About the Park
Five hours (350 km/215 miles) from Dar es Salaam; 65 kms (40 miles) southwest of Mikumi.
1,990 sq km (770 sq miles).
When to go
Possible year round although slippery in the rains. The dry season is June-October before the short rains but be prepared for rain anytime.
Drive from Dar es Salaam or Mikumi National Park.
What to do
From a two-hour hike to the waterfall to camping safaris. Combine with nearby Mikumi or en route to Ruaha.
Brooding and primeval, the forests of Udzungwa seem positively enchanted: a verdant refuge of sunshine-dappled glades enclosed by 30-metre (100 foot) high trees, their buttresses layered with fungi, lichens, mosses and ferns. Udzungwa is the largest and most biodiverse of a chain of a dozen large forest-swathed mountains that rise majestically from the flat coastal scrub of eastern Tanzania. Known collectively as the Eastern Arc Mountains, this archipelago of isolated massifs has also been dubbed the African Galapagos for its treasure-trove of endemic plants and animals, most familiarly the delicate African violet.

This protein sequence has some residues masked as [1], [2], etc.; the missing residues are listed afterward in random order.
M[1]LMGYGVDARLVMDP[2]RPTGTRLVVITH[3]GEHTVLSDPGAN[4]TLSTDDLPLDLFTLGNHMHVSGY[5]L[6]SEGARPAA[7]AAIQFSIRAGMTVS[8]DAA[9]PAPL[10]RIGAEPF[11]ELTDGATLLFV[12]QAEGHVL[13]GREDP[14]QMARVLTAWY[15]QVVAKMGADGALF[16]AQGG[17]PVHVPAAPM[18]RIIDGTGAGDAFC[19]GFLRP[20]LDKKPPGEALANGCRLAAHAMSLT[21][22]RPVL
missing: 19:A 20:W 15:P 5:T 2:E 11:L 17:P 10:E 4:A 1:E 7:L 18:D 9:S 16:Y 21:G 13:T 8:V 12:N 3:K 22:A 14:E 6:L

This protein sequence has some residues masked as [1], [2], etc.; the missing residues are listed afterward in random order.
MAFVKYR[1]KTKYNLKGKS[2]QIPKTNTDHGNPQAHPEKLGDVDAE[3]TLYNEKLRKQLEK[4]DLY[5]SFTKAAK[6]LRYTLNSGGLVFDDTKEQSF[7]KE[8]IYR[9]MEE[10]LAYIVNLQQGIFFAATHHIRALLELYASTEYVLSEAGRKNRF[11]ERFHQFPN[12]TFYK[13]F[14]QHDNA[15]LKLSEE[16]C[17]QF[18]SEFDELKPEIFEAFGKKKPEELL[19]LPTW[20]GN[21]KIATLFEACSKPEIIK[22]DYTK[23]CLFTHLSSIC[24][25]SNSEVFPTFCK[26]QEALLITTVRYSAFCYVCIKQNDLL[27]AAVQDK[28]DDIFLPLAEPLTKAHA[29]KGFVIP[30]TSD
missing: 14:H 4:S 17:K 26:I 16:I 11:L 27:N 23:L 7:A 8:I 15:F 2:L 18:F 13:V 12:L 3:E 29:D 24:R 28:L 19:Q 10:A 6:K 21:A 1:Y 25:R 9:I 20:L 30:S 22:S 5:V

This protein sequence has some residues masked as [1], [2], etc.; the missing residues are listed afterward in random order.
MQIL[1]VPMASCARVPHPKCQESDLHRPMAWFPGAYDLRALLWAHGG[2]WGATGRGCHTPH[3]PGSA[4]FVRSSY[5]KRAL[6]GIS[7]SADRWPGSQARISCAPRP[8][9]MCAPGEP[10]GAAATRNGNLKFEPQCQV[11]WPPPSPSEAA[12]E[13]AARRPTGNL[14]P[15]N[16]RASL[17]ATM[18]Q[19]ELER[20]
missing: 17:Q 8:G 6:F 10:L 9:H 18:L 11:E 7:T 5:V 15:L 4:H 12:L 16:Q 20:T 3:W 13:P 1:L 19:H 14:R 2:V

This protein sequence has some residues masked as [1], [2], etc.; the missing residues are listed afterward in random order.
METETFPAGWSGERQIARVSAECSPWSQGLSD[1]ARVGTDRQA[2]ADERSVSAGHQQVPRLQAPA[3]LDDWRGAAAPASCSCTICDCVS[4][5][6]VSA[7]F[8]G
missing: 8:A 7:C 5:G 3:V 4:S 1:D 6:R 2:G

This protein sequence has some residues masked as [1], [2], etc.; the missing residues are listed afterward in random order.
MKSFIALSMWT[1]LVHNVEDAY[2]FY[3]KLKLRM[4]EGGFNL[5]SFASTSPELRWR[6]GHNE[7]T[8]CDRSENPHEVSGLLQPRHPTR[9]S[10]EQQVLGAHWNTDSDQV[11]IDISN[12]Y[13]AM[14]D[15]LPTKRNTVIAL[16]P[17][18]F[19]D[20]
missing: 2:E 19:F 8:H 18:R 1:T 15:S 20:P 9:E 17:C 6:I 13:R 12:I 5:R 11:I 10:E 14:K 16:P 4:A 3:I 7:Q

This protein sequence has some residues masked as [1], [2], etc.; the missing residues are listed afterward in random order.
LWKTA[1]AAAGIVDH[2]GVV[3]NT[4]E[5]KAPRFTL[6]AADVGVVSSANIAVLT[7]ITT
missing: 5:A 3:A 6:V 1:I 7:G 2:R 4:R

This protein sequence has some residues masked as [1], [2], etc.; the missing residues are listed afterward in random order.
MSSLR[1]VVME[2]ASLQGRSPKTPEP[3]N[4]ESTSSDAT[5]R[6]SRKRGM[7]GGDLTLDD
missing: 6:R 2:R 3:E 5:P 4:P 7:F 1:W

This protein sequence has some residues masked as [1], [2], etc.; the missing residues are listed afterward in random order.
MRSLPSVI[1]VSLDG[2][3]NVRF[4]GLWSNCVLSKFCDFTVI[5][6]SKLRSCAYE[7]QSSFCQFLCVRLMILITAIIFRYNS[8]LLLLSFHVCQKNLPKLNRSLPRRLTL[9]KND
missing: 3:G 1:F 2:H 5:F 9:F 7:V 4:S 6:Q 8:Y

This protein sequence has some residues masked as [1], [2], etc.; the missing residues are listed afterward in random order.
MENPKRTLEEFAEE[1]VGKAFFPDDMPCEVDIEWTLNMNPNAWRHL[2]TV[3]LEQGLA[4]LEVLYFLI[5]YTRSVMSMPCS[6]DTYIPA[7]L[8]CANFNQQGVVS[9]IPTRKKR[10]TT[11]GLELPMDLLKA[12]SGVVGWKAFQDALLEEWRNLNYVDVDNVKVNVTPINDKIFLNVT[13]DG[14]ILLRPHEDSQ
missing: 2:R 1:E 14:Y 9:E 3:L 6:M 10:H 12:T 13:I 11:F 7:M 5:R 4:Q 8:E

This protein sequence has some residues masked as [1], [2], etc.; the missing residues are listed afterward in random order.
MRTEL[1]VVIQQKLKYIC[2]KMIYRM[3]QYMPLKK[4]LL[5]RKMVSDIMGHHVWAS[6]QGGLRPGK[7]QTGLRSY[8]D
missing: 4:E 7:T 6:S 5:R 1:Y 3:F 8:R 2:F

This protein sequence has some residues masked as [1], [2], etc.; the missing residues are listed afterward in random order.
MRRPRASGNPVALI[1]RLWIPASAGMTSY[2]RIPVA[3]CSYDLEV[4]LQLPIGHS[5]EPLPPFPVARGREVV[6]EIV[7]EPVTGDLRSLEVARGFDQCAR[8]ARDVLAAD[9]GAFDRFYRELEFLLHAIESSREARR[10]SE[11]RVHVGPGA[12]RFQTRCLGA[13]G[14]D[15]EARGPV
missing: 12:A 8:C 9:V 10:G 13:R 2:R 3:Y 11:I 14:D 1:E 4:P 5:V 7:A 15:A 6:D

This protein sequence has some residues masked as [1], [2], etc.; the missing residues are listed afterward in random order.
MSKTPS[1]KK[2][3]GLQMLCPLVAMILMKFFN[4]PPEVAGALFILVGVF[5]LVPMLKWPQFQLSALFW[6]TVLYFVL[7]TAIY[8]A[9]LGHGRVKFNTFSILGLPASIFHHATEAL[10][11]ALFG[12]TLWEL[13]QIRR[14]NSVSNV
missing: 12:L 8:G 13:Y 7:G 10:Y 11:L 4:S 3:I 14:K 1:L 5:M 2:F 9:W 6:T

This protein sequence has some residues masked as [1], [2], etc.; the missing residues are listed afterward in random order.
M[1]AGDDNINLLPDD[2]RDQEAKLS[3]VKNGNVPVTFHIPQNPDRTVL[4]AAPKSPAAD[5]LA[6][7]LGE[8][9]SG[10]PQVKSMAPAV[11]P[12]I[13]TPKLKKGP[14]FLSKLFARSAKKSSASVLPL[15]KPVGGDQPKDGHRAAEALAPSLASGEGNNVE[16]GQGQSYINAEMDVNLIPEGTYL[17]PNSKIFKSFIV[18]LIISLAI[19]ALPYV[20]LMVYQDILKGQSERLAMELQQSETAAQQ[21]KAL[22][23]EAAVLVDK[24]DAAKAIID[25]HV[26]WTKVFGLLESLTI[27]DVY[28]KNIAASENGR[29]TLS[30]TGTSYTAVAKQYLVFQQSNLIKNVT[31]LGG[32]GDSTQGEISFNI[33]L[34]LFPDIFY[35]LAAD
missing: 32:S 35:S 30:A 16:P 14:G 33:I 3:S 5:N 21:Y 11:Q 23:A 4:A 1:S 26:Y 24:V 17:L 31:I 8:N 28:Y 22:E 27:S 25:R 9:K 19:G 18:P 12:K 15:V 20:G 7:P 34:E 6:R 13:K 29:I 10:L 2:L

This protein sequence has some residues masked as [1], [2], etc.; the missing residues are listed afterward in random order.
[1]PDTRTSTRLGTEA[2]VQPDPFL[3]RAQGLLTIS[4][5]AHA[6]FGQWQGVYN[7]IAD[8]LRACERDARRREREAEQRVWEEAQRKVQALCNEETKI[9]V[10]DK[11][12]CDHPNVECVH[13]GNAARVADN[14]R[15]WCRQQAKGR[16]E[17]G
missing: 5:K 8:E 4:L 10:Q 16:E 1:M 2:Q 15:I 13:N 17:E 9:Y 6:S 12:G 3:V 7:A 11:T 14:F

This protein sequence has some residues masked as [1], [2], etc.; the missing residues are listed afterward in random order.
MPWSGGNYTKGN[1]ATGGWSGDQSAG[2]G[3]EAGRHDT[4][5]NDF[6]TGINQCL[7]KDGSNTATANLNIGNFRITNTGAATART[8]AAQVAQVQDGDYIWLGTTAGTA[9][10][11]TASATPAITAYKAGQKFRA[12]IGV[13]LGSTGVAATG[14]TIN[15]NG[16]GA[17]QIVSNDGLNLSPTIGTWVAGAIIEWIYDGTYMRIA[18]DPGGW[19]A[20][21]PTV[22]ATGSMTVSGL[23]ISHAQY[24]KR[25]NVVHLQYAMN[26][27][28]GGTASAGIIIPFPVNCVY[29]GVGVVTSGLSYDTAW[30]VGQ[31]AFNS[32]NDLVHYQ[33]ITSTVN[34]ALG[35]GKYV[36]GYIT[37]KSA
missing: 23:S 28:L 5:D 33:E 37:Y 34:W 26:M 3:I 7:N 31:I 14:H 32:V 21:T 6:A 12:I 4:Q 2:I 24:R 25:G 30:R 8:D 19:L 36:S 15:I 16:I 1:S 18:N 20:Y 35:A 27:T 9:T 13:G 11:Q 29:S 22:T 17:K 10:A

Udzungwa alone among the ancient ranges of the Eastern Arc has been accorded national park status. It is also unique within Tanzania in that its closed-canopy forest spans altitudes of 250 metres (820 feet) to above 2,000 metres (6,560 ft) without interruption. Not a conventional game viewing destination, Udzungwa is a magnet for hikers. An excellent network of forest trails includes the popular half-day ramble to Sanje Waterfall, which plunges 170 metres (550 feet) through a misty spray into the forested valley below. The more challenging two-night Mwanihana Trail leads to the high plateau, with its panoramic views over surrounding sugar plantations, before ascending to Mwanihana peak, the second-highest point in the range. Ornithologists are attracted to Udzungwa for an avian wealth embracing more than 400 species, from the lovely and readily-located green-headed oriole to more than a dozen secretive Eastern Arc endemics. Four bird species are peculiar to Udzungwa, including a forest partridge first discovered in 1991 and more closely related to an Asian genus than to any other African fowl. Of six primate species recorded, the Iringa red colobus and Sanje Crested Mangabey both occur nowhere else in the world – the latter, remarkably, remained undetected by biologists prior to 1979. Undoubtedly, this great forest has yet to reveal all its treasures: ongoing scientific exploration will surely add to its diverse catalogue of endemics.